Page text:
Enforcing Your Construction Contract
Whether you have an oral or written contract (preferably written), the party that hired you may be ultimately liable for payment. Specific contract terms aside, what are the steps to get paid on your construction contract? First, ensure that the debtor has all of the bills or payment applications you claim are due, including the most recent that may include your retainage, claims, delays and the like. If you have not yet compiled it, do it now and send it right away. You can’t expect someone to pay you if they don’t yet have your bills and payment applications.
Next, you need to contact the debtor. Do it verbally and in writing, nicely and firmly but do it, and do the best you can to get the customer to start paying you. Unfortunately, once is usually not enough – several calls and emails are usually required. Once you get a hold of them, if possible, resolve any disputes as to the goods or services immediately and in writing. It is almost always better to give a small credit in exchange for a payment, and move on. If you do, expressly condition the credit on prompt payment by a date certain.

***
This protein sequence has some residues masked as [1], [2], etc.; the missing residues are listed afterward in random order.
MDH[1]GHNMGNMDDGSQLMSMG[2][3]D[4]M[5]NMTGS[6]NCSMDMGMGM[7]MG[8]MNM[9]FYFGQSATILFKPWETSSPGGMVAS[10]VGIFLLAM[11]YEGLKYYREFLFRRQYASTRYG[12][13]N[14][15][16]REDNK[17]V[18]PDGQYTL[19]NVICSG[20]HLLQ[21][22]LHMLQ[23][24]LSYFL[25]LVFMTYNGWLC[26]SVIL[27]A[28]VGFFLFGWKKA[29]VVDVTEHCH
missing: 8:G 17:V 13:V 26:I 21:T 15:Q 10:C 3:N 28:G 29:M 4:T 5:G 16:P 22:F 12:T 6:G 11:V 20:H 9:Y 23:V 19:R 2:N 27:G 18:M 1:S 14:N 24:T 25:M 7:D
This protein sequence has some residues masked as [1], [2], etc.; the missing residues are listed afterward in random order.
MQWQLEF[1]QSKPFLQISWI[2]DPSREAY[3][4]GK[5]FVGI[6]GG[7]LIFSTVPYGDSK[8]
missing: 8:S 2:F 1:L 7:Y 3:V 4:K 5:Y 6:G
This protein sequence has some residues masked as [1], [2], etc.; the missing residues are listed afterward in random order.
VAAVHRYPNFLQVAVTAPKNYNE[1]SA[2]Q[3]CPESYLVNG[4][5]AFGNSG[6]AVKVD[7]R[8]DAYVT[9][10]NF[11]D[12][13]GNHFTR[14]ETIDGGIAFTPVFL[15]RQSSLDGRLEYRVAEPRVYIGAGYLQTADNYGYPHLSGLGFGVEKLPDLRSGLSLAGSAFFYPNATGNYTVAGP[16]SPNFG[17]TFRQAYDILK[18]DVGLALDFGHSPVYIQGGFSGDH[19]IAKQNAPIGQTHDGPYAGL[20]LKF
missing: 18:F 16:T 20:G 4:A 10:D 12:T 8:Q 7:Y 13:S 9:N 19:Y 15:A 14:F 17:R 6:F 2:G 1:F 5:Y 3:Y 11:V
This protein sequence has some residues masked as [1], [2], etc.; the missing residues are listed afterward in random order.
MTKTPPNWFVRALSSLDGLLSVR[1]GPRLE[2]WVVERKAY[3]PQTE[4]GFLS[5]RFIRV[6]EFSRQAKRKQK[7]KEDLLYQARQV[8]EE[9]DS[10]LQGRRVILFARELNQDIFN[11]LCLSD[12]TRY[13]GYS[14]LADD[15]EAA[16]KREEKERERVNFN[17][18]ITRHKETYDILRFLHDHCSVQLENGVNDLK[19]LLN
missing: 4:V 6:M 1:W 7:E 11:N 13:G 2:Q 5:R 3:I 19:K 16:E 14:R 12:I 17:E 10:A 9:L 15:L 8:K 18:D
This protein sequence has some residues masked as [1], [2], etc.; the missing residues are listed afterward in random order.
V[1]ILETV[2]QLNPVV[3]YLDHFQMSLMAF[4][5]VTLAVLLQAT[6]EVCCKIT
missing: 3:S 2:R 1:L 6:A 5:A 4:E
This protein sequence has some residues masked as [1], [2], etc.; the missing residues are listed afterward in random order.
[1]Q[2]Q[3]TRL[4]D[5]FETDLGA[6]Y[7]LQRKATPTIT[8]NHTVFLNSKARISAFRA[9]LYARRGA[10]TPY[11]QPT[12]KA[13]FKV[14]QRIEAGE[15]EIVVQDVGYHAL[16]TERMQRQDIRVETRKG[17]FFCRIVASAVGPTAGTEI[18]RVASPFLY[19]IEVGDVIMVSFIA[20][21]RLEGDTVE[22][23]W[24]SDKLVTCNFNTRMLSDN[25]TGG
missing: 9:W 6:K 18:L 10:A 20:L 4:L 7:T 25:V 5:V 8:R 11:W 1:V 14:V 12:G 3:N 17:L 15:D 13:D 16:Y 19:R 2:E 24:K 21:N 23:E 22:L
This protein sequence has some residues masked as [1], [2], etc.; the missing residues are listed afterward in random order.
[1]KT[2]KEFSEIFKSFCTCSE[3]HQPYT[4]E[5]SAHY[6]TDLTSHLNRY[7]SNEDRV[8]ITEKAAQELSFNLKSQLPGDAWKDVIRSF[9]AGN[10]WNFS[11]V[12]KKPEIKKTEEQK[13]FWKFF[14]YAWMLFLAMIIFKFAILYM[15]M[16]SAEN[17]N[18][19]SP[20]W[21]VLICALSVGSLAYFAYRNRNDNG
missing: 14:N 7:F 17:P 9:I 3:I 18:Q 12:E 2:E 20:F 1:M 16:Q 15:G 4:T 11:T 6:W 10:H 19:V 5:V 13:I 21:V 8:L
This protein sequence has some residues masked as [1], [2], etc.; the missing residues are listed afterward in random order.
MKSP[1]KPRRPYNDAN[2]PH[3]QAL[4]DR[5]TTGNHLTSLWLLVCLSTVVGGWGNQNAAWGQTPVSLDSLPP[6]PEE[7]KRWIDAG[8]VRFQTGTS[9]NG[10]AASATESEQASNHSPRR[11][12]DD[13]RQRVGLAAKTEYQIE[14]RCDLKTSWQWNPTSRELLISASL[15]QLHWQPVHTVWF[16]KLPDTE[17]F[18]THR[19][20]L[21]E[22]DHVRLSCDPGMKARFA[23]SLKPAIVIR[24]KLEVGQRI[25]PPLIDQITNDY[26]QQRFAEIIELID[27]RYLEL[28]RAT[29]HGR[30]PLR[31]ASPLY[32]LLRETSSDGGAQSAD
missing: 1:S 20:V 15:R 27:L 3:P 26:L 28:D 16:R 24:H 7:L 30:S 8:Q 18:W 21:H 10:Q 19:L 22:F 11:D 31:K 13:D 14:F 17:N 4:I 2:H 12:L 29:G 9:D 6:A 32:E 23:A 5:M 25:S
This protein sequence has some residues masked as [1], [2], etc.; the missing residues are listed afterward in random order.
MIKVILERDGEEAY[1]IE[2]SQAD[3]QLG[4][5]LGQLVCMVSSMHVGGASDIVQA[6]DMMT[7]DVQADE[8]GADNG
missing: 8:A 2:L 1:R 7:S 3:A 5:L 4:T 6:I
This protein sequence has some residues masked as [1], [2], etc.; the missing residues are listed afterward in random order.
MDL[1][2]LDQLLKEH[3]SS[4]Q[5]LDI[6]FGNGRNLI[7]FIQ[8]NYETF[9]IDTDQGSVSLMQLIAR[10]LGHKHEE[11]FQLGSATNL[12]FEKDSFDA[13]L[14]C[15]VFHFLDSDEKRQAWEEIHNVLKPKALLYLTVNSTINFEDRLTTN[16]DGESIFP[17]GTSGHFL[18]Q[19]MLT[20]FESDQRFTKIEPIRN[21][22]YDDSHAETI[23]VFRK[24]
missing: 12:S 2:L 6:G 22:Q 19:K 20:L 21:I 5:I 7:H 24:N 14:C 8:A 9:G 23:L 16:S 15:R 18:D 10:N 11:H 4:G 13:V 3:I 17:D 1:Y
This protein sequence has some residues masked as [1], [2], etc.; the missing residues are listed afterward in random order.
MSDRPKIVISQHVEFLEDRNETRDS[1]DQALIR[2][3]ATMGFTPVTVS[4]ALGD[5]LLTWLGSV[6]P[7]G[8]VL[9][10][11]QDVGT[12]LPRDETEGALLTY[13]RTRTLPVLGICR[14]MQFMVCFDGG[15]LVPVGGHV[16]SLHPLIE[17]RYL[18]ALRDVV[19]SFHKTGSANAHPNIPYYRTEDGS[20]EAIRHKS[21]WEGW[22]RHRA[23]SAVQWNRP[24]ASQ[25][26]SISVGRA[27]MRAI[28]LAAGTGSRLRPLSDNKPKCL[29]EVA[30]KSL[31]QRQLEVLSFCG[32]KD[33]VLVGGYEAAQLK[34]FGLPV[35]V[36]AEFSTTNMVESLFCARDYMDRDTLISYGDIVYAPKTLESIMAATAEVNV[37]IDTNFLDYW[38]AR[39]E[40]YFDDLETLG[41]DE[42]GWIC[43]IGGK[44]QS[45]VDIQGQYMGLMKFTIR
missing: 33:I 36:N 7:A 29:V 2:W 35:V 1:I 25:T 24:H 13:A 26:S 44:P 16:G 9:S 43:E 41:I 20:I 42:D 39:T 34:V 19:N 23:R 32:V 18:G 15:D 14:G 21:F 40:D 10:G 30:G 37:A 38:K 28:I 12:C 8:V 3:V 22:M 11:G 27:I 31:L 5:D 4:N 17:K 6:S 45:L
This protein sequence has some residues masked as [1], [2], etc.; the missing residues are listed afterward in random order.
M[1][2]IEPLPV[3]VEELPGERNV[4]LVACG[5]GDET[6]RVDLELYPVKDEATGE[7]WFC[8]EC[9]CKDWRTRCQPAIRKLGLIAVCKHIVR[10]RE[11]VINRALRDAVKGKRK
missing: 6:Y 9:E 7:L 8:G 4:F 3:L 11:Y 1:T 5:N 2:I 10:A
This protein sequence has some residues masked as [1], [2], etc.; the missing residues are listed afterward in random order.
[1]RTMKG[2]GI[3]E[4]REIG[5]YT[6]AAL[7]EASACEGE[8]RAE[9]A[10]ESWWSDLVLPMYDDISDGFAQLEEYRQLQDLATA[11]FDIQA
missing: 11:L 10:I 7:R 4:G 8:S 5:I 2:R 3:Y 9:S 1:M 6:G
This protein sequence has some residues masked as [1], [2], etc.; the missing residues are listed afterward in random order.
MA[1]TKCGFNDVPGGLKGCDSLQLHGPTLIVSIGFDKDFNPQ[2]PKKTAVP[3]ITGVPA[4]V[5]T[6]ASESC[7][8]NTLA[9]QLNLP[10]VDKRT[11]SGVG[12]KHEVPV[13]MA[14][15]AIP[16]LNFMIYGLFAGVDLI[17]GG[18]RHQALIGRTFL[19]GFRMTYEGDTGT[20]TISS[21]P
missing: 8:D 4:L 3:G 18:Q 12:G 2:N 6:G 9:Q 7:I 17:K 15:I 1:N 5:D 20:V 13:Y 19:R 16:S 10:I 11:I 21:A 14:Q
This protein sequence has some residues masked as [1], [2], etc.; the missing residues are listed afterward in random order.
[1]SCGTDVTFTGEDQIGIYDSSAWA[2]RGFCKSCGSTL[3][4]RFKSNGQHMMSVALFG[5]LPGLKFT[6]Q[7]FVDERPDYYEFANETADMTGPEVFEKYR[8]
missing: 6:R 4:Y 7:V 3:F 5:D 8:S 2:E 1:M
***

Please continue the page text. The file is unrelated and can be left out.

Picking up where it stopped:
Additionally, avoid emotional decision making. Leave your feelings at the door when you deal with credit and collection issues; it makes resolving a business dispute much easier (and cheaper in the long run).
Finally, once you determine that there’s nothing more you can do yourself, don’t wait to enforce your legal rights. Contact a Florida Bar board certified construction lawyer right away. If you have lien or bond rights, make sure to get competent legal advice well before those rights expire. Every day that goes by makes it that much harder to collect the debt.